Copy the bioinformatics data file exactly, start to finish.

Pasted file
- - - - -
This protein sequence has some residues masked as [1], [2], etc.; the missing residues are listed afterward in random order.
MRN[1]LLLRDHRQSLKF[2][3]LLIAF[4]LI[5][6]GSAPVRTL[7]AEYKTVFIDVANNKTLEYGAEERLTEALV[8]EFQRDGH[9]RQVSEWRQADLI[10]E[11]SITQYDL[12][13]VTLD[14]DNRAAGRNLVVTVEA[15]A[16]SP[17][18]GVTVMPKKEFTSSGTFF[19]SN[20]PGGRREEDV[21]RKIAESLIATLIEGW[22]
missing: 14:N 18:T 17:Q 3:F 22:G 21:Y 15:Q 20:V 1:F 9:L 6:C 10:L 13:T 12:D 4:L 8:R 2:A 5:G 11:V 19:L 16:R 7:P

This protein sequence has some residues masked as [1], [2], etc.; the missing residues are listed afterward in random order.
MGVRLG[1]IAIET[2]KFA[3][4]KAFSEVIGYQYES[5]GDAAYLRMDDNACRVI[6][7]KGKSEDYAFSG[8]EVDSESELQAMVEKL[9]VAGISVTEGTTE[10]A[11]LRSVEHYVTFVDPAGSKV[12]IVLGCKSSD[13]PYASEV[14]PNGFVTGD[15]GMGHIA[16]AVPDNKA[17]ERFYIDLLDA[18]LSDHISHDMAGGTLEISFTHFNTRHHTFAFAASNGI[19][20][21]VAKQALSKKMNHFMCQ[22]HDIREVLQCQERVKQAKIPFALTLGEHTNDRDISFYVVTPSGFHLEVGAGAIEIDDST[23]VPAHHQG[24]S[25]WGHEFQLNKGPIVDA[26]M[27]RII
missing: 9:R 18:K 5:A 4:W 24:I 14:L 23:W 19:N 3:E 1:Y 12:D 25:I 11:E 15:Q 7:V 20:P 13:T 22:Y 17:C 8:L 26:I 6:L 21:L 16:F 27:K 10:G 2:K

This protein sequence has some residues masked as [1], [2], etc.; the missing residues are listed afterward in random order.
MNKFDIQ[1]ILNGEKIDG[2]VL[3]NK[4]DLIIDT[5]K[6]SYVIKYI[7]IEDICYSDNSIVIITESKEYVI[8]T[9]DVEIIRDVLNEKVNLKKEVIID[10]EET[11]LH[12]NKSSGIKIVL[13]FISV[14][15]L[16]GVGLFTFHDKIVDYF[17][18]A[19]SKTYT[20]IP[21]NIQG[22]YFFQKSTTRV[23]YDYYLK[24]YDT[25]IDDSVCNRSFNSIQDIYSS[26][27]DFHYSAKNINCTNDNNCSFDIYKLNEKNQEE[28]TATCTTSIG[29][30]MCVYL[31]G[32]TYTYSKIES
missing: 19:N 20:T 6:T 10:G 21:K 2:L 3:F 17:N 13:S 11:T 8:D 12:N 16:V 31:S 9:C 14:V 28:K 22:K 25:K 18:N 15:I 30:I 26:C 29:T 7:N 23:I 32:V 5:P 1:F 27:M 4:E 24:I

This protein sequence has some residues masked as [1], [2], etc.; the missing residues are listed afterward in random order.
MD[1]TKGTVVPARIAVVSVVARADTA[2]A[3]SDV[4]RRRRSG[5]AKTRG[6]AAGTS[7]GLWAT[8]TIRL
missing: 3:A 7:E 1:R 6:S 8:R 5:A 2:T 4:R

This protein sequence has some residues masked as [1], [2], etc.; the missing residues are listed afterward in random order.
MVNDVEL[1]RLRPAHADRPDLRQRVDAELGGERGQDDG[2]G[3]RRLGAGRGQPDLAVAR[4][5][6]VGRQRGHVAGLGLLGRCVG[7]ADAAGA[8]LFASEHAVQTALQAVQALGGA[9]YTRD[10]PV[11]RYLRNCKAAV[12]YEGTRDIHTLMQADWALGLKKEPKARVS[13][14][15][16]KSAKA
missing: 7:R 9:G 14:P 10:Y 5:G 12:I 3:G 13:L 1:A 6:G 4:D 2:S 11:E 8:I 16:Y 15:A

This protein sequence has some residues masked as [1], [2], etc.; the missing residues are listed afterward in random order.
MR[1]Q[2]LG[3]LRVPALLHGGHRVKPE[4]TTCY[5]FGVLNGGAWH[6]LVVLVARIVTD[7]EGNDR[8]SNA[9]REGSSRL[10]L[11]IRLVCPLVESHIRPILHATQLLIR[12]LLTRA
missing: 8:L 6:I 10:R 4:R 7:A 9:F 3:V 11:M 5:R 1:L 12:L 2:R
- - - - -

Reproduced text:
This protein sequence has some residues masked as [1], [2], etc.; the missing residues are listed afterward in random order.
MRN[1]LLLRDHRQSLKF[2][3]LLIAF[4]LI[5][6]GSAPVRTL[7]AEYKTVFIDVANNKTLEYGAEERLTEALV[8]EFQRDGH[9]RQVSEWRQADLI[10]E[11]SITQYDL[12][13]VTLD[14]DNRAAGRNLVVTVEA[15]A[16]SP[17][18]GVTVMPKKEFTSSGTFF[19]SN[20]PGGRREEDV[21]RKIAESLIATLIEGW[22]
missing: 14:N 18:T 17:Q 3:F 22:G 21:Y 15:Q 20:V 1:F 9:L 6:C 10:L 13:T 12:D 4:L 8:R 2:A 5:G 11:V 19:L 16:R 7:P

This protein sequence has some residues masked as [1], [2], etc.; the missing residues are listed afterward in random order.
MGVRLG[1]IAIET[2]KFA[3][4]KAFSEVIGYQYES[5]GDAAYLRMDDNACRVI[6][7]KGKSEDYAFSG[8]EVDSESELQAMVEKL[9]VAGISVTEGTTE[10]A[11]LRSVEHYVTFVDPAGSKV[12]IVLGCKSSD[13]PYASEV[14]PNGFVTGD[15]GMGHIA[16]AVPDNKA[17]ERFYIDLLDA[18]LSDHISHDMAGGTLEISFTHFNTRHHTFAFAASNGI[19][20][21]VAKQALSKKMNHFMCQ[22]HDIREVLQCQERVKQAKIPFALTLGEHTNDRDISFYVVTPSGFHLEVGAGAIEIDDST[23]VPAHHQG[24]S[25]WGHEFQLNKGPIVDA[26]M[27]RII
missing: 9:R 18:K 5:A 4:W 24:I 14:L 23:W 19:N 3:E 1:Y 12:D 25:I 11:E 15:Q 7:V 20:P 13:T 22:Y 17:C 8:L 26:I 6:L 21:L 16:F 27:K 10:G 2:K

This protein sequence has some residues masked as [1], [2], etc.; the missing residues are listed afterward in random order.
MNKFDIQ[1]ILNGEKIDG[2]VL[3]NK[4]DLIIDT[5]K[6]SYVIKYI[7]IEDICYSDNSIVIITESKEYVI[8]T[9]DVEIIRDVLNEKVNLKKEVIID[10]EET[11]LH[12]NKSSGIKIVL[13]FISV[14][15]L[16]GVGLFTFHDKIVDYF[17][18]A[19]SKTYT[20]IP[21]NIQG[22]YFFQKSTTRV[23]YDYYLK[24]YDT[25]IDDSVCNRSFNSIQDIYSS[26][27]DFHYSAKNINCTNDNNCSFDIYKLNEKNQEE[28]TATCTTSIG[29][30]MCVYL[31]G[32]TYTYSKIES
missing: 19:N 20:T 6:T 10:G 21:K 2:L 3:F 17:N 13:S 11:T 8:D 12:N 16:V 31:S 9:C 14:V 28:K 22:K 25:K 18:N 15:I 30:I 26:C 29:T 7:N 23:I 32:V 5:P 1:F 27:M 4:E 24:I

This protein sequence has some residues masked as [1], [2], etc.; the missing residues are listed afterward in random order.
MD[1]TKGTVVPARIAVVSVVARADTA[2]A[3]SDV[4]RRRRSG[5]AKTRG[6]AAGTS[7]GLWAT[8]TIRL
missing: 3:A 7:E 1:R 6:S 8:R 5:A 2:T 4:R

This protein sequence has some residues masked as [1], [2], etc.; the missing residues are listed afterward in random order.
MVNDVEL[1]RLRPAHADRPDLRQRVDAELGGERGQDDG[2]G[3]RRLGAGRGQPDLAVAR[4][5][6]VGRQRGHVAGLGLLGRCVG[7]ADAAGA[8]LFASEHAVQTALQAVQALGGA[9]YTRD[10]PV[11]RYLRNCKAAV[12]YEGTRDIHTLMQADWALGLKKEPKARVS[13][14][15][16]KSAKA
missing: 7:R 9:G 14:P 10:Y 5:G 12:I 3:G 13:L 1:A 6:G 4:D 2:S 11:E 8:I 16:Y 15:A

This protein sequence has some residues masked as [1], [2], etc.; the missing residues are listed afterward in random order.
MR[1]Q[2]LG[3]LRVPALLHGGHRVKPE[4]TTCY[5]FGVLNGGAWH[6]LVVLVARIVTD[7]EGNDR[8]SNA[9]REGSSRL[10]L[11]IRLVCPLVESHIRPILHATQLLIR[12]LLTRA
missing: 8:L 6:I 10:R 4:R 7:A 9:F 3:V 11:M 5:R 1:L 12:L 2:R